So just how good is Google translate?

I think I need to explain a little why this is funny (and wrong).

image

Photo taken at the Hong Kong Masters equestrian event at the Asia World Expo.

First of all, for those who can’t read Chinese, the translation is 100% literal and completely off. If we back translate “看到你在那里” from Chinese (which is supposed to mean “See you there”, except it’s not), it means something like “I can see you right there”, which doesn’t make any sense.

This translation was taken straight from Google translate, with no one proofreading it, obviously. It’s an embarrassment, something that you would least expect to see at an international event in Hong Kong, held by such a prestigious organization (with an agency and everything!) Now I’m not saying that they should’ve hired me, but AT LEAST FIND SOMEONE TO PROOFREAD BEFORE THINGS GO TO PRINT!!! This is especially true if you can’t read the language. However simple it might seem, you can’t trust machines completely when it comes to translation.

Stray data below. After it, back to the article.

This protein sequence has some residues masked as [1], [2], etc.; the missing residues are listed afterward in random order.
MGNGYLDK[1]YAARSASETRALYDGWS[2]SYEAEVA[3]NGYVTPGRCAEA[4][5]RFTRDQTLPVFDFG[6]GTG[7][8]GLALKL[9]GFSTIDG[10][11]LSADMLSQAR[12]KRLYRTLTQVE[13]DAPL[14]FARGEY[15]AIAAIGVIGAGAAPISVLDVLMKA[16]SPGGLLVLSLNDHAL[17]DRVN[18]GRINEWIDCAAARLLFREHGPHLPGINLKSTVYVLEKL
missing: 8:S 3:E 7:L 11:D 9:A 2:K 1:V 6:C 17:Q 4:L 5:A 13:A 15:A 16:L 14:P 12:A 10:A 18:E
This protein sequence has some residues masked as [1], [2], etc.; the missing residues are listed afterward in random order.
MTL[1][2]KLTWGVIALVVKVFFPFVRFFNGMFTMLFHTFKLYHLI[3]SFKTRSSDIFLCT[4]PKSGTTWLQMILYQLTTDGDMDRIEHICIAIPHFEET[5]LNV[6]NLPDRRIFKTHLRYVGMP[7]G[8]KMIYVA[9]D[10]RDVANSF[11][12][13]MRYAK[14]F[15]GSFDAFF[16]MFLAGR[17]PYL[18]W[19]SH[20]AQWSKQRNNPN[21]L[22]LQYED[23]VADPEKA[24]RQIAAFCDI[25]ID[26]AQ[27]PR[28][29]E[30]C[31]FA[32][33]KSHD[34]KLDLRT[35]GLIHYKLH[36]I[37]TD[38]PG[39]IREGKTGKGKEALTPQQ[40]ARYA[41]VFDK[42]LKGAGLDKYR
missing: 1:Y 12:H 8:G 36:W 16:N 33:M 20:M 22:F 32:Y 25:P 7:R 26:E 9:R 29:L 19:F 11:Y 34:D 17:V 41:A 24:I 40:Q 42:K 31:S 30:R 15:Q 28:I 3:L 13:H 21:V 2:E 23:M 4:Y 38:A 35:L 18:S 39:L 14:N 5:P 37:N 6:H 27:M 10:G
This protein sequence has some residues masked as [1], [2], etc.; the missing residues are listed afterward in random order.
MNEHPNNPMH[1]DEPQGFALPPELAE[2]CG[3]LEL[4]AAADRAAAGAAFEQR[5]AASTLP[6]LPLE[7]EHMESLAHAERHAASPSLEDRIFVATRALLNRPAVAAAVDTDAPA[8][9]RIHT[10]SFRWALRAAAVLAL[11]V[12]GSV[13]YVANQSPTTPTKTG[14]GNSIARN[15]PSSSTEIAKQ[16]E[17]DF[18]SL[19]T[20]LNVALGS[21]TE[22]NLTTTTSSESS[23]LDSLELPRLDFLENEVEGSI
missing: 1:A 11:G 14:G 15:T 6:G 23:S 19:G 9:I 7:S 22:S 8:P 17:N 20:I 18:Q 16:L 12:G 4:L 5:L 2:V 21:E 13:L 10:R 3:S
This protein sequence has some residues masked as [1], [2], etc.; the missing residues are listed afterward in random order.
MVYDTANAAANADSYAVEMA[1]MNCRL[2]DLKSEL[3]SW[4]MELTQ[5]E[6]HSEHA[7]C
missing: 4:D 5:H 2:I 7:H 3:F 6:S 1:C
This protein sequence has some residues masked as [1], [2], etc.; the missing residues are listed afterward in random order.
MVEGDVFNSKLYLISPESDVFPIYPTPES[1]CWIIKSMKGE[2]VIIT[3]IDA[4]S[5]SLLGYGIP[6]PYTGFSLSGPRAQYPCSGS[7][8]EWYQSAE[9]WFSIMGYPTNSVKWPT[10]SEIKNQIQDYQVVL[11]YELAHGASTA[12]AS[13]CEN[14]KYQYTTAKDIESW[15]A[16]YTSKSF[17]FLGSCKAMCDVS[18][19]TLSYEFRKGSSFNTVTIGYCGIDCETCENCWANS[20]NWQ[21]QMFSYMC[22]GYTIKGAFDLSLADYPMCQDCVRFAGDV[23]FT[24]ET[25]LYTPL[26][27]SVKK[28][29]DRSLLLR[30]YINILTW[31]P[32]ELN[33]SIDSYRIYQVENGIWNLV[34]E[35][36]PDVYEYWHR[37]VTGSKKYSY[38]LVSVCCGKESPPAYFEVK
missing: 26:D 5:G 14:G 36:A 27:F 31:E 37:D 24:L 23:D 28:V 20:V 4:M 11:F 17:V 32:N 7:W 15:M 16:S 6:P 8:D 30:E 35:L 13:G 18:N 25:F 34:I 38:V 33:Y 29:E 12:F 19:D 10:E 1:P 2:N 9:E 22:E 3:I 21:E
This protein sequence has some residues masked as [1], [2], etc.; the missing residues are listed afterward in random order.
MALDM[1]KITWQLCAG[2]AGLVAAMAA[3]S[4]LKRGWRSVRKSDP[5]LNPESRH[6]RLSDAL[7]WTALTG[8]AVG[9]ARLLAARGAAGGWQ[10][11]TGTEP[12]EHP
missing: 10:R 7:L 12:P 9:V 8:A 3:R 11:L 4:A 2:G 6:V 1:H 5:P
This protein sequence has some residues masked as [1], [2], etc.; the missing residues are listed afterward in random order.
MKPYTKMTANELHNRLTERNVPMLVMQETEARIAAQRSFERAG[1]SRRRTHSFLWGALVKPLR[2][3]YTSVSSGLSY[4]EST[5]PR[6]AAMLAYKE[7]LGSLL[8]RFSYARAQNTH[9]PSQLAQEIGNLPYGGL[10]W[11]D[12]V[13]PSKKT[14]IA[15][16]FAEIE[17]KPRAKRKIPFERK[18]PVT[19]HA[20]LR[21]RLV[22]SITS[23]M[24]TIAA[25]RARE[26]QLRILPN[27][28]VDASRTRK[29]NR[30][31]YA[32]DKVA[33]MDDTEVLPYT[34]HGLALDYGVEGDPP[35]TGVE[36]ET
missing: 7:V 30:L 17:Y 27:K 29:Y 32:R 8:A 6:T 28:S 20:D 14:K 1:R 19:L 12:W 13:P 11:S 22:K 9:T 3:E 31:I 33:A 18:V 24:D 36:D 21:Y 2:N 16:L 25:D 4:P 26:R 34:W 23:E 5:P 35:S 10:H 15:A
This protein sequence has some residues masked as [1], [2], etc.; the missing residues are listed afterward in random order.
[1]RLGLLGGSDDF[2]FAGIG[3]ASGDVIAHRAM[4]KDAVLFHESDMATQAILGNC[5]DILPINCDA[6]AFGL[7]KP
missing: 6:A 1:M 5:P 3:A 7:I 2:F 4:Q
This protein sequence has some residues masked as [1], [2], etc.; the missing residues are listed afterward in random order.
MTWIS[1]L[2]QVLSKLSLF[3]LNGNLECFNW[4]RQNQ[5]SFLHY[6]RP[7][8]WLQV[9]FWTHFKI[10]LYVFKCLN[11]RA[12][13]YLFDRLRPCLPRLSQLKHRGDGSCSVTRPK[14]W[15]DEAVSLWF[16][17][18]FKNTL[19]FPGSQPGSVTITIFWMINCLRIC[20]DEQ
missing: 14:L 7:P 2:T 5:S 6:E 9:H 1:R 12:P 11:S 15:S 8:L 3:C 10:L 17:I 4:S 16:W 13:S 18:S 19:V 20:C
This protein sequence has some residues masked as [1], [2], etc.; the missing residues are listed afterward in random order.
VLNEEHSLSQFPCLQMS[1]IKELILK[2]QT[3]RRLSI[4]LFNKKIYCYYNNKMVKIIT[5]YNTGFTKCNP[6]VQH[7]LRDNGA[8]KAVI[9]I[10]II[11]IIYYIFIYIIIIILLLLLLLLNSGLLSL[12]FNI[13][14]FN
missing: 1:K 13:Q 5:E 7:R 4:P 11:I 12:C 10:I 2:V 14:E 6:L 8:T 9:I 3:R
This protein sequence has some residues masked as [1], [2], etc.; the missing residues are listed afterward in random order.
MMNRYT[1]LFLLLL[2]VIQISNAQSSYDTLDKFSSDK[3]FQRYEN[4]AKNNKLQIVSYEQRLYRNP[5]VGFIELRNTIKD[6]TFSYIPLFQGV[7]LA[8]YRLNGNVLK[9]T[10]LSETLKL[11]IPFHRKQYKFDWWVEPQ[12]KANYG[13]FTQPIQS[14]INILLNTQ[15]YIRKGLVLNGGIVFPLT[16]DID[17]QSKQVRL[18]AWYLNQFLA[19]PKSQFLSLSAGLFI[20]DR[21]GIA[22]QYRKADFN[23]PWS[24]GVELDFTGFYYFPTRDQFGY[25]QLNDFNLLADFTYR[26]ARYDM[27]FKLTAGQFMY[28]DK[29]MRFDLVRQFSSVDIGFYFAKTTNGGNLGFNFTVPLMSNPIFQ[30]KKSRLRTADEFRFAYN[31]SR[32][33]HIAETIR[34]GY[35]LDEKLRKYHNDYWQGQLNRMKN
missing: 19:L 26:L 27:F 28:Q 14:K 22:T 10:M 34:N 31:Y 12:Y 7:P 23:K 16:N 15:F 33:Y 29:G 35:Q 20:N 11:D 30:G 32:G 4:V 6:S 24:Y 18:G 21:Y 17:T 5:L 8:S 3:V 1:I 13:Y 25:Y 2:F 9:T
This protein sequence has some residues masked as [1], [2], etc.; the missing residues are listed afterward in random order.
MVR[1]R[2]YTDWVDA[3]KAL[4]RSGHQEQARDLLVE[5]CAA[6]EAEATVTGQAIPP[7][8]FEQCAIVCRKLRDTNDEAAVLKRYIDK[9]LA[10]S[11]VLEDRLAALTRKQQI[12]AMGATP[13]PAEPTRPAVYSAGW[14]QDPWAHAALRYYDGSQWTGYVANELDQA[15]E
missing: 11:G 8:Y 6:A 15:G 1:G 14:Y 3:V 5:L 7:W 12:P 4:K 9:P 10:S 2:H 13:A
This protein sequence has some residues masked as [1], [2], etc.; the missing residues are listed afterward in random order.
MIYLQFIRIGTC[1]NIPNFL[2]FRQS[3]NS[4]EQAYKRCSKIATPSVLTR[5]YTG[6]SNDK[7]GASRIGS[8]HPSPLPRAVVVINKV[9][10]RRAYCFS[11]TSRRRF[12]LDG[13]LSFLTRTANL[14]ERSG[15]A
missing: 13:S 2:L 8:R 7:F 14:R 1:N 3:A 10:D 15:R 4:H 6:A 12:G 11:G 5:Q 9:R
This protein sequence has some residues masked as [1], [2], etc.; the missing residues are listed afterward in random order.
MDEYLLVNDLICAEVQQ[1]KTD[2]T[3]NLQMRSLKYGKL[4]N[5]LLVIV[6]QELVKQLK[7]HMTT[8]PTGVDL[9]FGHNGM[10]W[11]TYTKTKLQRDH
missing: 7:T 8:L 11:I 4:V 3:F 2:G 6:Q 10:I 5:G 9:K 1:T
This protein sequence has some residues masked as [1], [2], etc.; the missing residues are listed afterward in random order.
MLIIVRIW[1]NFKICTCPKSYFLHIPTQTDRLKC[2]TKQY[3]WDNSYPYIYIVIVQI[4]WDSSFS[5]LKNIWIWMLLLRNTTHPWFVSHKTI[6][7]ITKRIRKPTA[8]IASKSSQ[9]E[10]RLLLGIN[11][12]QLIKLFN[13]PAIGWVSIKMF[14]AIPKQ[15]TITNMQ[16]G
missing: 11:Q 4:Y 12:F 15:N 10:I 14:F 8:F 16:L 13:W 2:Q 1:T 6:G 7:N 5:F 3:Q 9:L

Why would Google translate make such a mistake still baffles me. I suppose there’s some gap in its algorithm that made it miss such a common phrase. For the sake of testing how far Google translate can go (or can be off) I tried other phrases, and here’s how Google did on my little test:

  1. see you next year = 明年再見 
  2. see you later = 看你以後 × (back translation – look at you later on)
  3. see you tomorrow = 明天見 
  4. see you next time = 下次再見 
  5. see you soon = 看到您的到來 × (back translation – I can see you coming)
  6. see you then = 然後看你 × (back translation – and then see you / and then look at you)
  7. see you around = 看到你身邊 × (back translation – I can see next to you)
  8. see you = 看你 × (back translation – look at you)
  9. see you! = 看到你了! × (back translation – I can see you!) – Here I tried to see if punctuation makes any difference, yes it does, makes it even worse.
  10. I’ll see you soon = 我會看到您的到來 × (back translation – I will see you come) – Tried to see if adding a subject makes a difference, and it just gets wilder and wilder like my dreams. Literal translations can cause problems, we all know that, but why does Google translate think that “soon” means “come” in Chinese? Is there another meaning for “soon” that I do not know of?

Google translate score: 3/10

(Booya! Google translate!)

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